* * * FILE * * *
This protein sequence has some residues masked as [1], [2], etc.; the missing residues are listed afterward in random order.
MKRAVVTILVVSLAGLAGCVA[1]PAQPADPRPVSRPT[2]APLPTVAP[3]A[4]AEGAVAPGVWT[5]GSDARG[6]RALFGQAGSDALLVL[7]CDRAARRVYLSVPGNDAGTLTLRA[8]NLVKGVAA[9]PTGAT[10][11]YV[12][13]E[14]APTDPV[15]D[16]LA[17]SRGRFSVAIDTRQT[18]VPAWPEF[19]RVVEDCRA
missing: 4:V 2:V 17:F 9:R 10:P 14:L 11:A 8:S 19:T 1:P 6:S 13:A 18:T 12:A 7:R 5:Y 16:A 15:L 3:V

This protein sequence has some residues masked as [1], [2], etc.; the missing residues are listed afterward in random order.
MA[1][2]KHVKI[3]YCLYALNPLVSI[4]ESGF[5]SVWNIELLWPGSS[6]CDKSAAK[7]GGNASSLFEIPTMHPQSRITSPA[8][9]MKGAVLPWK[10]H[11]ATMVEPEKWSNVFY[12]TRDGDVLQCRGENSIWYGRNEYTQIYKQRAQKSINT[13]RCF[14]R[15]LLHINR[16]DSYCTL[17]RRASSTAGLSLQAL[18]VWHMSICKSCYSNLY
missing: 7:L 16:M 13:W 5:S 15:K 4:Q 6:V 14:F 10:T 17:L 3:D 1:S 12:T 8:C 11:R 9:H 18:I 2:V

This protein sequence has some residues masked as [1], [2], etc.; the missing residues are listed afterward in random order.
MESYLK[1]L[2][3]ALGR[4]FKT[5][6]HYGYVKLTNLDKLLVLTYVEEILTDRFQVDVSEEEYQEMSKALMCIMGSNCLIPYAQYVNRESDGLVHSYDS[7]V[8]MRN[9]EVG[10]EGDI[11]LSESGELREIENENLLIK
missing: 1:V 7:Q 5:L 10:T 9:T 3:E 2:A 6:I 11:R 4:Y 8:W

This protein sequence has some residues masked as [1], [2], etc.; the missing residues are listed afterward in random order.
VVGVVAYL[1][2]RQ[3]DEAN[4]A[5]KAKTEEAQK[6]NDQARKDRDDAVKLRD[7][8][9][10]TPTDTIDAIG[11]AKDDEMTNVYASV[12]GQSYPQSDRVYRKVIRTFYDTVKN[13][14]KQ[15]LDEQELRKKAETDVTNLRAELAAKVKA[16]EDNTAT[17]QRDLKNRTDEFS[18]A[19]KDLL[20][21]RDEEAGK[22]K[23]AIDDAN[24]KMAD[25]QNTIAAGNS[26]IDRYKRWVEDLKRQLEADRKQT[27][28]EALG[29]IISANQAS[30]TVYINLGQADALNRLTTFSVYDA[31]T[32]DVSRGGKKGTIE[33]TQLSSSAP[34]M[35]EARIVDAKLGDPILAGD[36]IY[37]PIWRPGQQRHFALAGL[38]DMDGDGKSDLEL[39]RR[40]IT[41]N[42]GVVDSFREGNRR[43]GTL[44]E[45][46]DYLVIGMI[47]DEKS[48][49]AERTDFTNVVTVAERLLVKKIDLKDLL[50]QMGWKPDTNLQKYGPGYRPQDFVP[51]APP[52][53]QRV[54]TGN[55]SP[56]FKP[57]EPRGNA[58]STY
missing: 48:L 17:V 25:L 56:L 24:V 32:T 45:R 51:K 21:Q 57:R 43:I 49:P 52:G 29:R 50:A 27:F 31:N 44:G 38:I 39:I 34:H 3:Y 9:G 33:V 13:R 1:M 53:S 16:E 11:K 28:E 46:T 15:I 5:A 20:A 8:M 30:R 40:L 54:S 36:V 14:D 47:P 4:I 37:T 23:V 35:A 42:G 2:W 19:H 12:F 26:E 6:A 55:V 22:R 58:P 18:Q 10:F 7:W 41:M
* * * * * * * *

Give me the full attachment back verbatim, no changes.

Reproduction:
This protein sequence has some residues masked as [1], [2], etc.; the missing residues are listed afterward in random order.
MKRAVVTILVVSLAGLAGCVA[1]PAQPADPRPVSRPT[2]APLPTVAP[3]A[4]AEGAVAPGVWT[5]GSDARG[6]RALFGQAGSDALLVL[7]CDRAARRVYLSVPGNDAGTLTLRA[8]NLVKGVAA[9]PTGAT[10][11]YV[12][13]E[14]APTDPV[15]D[16]LA[17]SRGRFSVAIDTRQT[18]VPAWPEF[19]RVVEDCRA
missing: 4:V 2:V 17:F 9:R 10:P 14:L 11:A 8:S 19:T 1:P 6:S 13:A 18:T 12:A 7:R 5:Y 16:A 15:L 3:V

This protein sequence has some residues masked as [1], [2], etc.; the missing residues are listed afterward in random order.
MA[1][2]KHVKI[3]YCLYALNPLVSI[4]ESGF[5]SVWNIELLWPGSS[6]CDKSAAK[7]GGNASSLFEIPTMHPQSRITSPA[8][9]MKGAVLPWK[10]H[11]ATMVEPEKWSNVFY[12]TRDGDVLQCRGENSIWYGRNEYTQIYKQRAQKSINT[13]RCF[14]R[15]LLHINR[16]DSYCTL[17]RRASSTAGLSLQAL[18]VWHMSICKSCYSNLY
missing: 7:L 16:M 13:W 5:S 15:K 4:Q 6:V 14:F 10:T 17:L 3:D 1:S 12:T 8:C 11:R 9:H 18:I 2:V

This protein sequence has some residues masked as [1], [2], etc.; the missing residues are listed afterward in random order.
MESYLK[1]L[2][3]ALGR[4]FKT[5][6]HYGYVKLTNLDKLLVLTYVEEILTDRFQVDVSEEEYQEMSKALMCIMGSNCLIPYAQYVNRESDGLVHSYDS[7]V[8]MRN[9]EVG[10]EGDI[11]LSESGELREIENENLLIK
missing: 1:V 7:Q 5:L 10:T 9:T 3:E 2:A 6:I 11:R 4:Y 8:W

This protein sequence has some residues masked as [1], [2], etc.; the missing residues are listed afterward in random order.
VVGVVAYL[1][2]RQ[3]DEAN[4]A[5]KAKTEEAQK[6]NDQARKDRDDAVKLRD[7][8][9][10]TPTDTIDAIG[11]AKDDEMTNVYASV[12]GQSYPQSDRVYRKVIRTFYDTVKN[13][14]KQ[15]LDEQELRKKAETDVTNLRAELAAKVKA[16]EDNTAT[17]QRDLKNRTDEFS[18]A[19]KDLL[20][21]RDEEAGK[22]K[23]AIDDAN[24]KMAD[25]QNTIAAGNS[26]IDRYKRWVEDLKRQLEADRKQT[27][28]EALG[29]IISANQAS[30]TVYINLGQADALNRLTTFSVYDA[31]T[32]DVSRGGKKGTIE[33]TQLSSSAP[34]M[35]EARIVDAKLGDPILAGD[36]IY[37]PIWRPGQQRHFALAGL[38]DMDGDGKSDLEL[39]RR[40]IT[41]N[42]GVVDSFREGNRR[43]GTL[44]E[45][46]DYLVIGMI[47]DEKS[48][49]AERTDFTNVVTVAERLLVKKIDLKDLL[50]QMGWKPDTNLQKYGPGYRPQDFVP[51]APP[52][53]QRV[54]TGN[55]SP[56]FKP[57]EPRGNA[58]STY
missing: 48:L 17:V 25:L 56:L 24:V 32:T 45:R 51:K 21:Q 57:R 43:I 49:P 52:G 29:R 50:A 27:F 31:N 44:G 38:I 39:I 34:H 3:Y 9:G 33:V 13:R 1:M 53:S 16:E 11:K 28:E 46:T 15:I 5:A 20:A 8:M 30:R 40:L 54:S 36:V 14:D 47:P 4:I 37:T 23:V 35:A 42:G 2:W 19:H 12:F 26:E 6:A 55:V 22:R 58:P 18:Q 10:F 7:W 41:M